David A. Abrutyn, M.D., is the team physician for both Immaculata High School in Somerville, NJ, and Sky Blue FC, New Jersey’s team in Women’s Professional Soccer. He also serves as Medical Director of The Joint Surgery Institute at Somerset Medical Center, ranked among the top 10 percent of hospitals nationwide for joint replacement surgery, as well as Associate Chairman of the Division of Orthopedic Surgery at Somerset Medical Center and Tissue Transplant Service Director at Somerset Ambulatory Surgical Center.
DAVID A. ABRUTYN, M.D.PSH spoke to Dr. Abrutyn about his areas of expertise—shoulder and knee disorders—and about the relationship between his personal sports experience and his profession.

Q: You had a lot of injuries in your own early athletic career. What was that career, and what have you learned from your experience?
A: I was captain of my varsity soccer, basketball and baseball teams at Montville (NJ) High School. In my senior year of high school, I tore my ACL. That was my major orthopedic injury, and my wake up call. At that point I realized that, even at 17, I was mortal. I think certainly that being hurt and understanding the expectations of athletes, even “weekend warriors,” gives you empathy towards your patients. It doesn’t make them heal any faster, but I understand their desires and hopes. My goal is to try to get them back to where they want to be, but give them realistic expectations—such as about the post-operative pain, for example. My patients do better when they are well informed and have realistic expectations. I think having been on the other side of the knife helps me give them that perspective.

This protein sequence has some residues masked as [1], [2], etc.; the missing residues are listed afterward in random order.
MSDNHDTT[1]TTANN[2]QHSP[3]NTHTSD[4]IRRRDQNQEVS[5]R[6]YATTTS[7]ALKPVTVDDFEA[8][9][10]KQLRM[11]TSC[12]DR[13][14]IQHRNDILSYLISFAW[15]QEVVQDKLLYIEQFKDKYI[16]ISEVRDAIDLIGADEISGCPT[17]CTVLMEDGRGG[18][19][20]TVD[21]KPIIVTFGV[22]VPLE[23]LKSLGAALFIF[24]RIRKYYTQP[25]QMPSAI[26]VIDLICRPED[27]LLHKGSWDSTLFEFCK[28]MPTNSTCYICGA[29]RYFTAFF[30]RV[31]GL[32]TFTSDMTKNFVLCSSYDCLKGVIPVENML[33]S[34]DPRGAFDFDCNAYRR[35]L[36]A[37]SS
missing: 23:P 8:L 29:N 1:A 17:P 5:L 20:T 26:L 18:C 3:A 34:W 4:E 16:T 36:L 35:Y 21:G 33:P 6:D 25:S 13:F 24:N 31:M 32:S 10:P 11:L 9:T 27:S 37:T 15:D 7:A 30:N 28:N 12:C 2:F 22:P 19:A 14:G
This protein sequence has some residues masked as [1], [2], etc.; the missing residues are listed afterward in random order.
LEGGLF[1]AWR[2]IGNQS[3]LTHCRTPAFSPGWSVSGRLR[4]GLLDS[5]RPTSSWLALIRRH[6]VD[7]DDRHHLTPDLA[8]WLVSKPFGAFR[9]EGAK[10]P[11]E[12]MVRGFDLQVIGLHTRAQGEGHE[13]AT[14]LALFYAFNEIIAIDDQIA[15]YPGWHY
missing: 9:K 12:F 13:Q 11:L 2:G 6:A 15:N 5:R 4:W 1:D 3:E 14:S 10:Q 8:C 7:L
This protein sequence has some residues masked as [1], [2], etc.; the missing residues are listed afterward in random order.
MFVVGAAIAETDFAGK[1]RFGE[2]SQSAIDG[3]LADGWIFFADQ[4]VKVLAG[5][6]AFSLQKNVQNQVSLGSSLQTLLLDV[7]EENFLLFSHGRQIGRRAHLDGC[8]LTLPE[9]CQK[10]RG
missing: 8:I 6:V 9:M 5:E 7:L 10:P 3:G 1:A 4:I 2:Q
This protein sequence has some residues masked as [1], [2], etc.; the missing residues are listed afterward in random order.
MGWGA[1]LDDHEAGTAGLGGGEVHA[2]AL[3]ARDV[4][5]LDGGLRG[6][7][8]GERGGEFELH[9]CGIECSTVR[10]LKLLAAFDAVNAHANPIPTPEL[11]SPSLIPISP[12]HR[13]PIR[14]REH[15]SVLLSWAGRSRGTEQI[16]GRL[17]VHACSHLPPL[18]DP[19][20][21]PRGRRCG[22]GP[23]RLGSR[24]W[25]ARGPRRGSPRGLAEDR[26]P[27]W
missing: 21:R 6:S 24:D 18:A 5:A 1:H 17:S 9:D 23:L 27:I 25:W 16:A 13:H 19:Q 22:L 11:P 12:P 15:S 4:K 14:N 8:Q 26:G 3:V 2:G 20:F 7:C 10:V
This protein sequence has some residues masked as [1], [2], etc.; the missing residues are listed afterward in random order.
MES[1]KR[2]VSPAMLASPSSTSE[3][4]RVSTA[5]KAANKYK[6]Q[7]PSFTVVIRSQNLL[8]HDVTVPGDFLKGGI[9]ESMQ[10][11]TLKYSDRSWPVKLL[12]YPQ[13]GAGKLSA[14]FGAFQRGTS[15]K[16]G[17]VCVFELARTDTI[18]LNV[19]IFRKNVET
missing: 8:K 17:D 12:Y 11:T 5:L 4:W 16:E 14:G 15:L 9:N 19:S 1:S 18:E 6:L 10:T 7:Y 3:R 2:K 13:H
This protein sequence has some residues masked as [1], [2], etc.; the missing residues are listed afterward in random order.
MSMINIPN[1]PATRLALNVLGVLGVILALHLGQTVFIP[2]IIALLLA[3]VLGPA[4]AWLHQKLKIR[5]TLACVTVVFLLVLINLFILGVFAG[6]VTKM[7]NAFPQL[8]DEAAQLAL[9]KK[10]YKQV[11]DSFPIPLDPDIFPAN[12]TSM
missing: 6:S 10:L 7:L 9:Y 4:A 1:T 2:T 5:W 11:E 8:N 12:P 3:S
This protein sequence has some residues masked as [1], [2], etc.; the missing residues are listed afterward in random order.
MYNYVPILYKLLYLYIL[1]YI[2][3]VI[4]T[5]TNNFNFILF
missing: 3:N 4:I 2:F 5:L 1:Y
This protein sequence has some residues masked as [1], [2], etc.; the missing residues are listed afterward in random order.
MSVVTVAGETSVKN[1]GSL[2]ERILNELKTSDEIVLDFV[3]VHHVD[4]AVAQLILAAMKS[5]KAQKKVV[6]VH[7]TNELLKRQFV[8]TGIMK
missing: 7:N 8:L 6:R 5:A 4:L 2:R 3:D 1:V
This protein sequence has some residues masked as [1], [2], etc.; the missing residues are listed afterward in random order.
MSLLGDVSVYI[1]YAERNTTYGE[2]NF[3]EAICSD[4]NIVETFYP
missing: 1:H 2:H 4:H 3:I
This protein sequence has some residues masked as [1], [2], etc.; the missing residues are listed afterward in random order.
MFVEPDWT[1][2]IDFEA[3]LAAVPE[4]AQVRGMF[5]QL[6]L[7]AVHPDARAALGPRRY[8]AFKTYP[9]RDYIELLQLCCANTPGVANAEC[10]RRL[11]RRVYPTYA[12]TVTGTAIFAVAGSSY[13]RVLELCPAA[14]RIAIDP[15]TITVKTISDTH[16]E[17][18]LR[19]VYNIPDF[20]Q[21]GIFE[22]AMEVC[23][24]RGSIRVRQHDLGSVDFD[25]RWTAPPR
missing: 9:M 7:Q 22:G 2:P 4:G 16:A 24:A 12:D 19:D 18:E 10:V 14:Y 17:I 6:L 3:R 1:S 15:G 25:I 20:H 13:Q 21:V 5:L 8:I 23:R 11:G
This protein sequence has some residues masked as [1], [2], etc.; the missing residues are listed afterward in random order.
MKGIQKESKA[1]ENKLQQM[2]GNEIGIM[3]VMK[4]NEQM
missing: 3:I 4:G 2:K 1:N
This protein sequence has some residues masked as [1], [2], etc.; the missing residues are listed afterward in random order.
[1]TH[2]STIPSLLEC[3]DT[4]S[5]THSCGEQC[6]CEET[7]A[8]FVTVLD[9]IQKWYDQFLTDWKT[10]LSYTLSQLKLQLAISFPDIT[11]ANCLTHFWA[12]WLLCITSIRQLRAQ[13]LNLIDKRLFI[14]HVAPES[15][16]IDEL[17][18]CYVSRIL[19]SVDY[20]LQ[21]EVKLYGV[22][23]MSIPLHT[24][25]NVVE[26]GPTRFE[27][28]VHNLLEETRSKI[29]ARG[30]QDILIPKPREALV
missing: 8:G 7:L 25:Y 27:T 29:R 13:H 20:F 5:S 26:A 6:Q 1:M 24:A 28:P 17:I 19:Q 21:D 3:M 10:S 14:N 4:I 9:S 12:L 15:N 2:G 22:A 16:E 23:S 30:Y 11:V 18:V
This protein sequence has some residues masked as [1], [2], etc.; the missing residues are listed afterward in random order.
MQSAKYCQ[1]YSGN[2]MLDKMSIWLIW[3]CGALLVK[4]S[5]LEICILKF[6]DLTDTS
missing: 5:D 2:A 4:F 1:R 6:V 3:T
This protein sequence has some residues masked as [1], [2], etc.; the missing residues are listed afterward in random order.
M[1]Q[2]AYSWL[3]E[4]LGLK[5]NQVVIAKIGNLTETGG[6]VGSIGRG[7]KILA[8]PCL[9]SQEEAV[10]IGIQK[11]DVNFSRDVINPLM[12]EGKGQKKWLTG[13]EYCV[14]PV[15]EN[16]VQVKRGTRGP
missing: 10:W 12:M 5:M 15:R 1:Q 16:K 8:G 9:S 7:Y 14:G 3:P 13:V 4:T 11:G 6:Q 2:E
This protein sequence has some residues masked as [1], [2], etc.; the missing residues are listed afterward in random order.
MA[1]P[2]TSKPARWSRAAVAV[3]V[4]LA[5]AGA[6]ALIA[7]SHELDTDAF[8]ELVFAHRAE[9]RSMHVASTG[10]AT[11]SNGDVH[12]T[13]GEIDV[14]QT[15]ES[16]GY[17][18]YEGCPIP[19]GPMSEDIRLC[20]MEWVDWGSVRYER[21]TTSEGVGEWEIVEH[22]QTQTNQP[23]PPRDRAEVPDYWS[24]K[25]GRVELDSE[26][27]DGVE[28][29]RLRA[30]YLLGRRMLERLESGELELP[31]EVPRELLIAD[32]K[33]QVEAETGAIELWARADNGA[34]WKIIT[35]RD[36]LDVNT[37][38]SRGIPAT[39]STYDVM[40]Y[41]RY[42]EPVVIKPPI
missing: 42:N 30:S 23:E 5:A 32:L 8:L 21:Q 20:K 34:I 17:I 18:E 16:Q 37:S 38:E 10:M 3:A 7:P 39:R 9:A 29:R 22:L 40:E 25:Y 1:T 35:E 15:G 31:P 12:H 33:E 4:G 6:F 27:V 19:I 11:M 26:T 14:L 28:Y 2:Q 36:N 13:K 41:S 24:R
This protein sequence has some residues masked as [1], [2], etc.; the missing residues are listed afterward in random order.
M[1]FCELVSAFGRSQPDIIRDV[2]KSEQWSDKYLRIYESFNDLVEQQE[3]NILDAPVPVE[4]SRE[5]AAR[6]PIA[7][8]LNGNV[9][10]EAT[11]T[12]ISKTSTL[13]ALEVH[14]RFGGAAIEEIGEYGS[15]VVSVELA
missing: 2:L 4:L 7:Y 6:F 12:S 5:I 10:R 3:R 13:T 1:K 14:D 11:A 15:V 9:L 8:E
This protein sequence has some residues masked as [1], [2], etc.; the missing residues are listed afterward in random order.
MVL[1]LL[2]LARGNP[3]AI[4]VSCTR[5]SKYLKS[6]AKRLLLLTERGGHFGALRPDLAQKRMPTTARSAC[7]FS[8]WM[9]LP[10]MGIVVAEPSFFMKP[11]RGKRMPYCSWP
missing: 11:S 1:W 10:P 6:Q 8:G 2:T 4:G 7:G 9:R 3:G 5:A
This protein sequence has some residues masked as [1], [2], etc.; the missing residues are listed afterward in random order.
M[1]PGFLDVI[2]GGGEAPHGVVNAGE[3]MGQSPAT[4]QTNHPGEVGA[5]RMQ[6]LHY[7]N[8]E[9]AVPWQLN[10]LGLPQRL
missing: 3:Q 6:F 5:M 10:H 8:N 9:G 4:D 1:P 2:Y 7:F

Q: You treat amateurs, “weekend warriors” and professionals. What would you say the main difference is between the professionals and the others?
A: The needs and expectations of a professional athlete are much different in the sense that this is their career and their life. Even though for an amateur or a high school athlete it can be their life, they have other interests. On the professional level, the acuity of everything is heighted. We need to get them back on the field as quickly as possible, while also keeping in mind the safety of the athlete. In some ways we treat them differently, in terms of how aggressive we are from a diagnostic point of view—MRI, bracing, etc. They can spend all day rehabbing in physical therapy, getting treatment and icing. The others—the “weekend warrior” or the high school athlete—are in school or at work. They have other things going on.

Q: Is the professional athlete “wired” differently from the others, from a physiological point of view?
A: I don’t think they’re wired differently; what’s different is their commitment to rehabbing themselves, because it’s their job. You and I may spend six hours doing something for our job, whereas the professionals are spending that much time at the therapist—stretching, icing—doing what they need to do to maximize their recovery.

Q: The issue of the shoulder—especially in youth baseball players—is a prominent topic. In which other sports is the shoulder “taking a beating?”
A: Any sport where there is repetitive use of the shoulder—obviously baseball, swimming, tennis. I don’t see many golfers who get hurt playing golf, per se. Once you have shoulder pain, it hurts more when you play golf, obviously. But I don’t think golf is the cause of the shoulder pain, whereas baseball and swimming are the cause.

Q: How can these athletes protect themselves?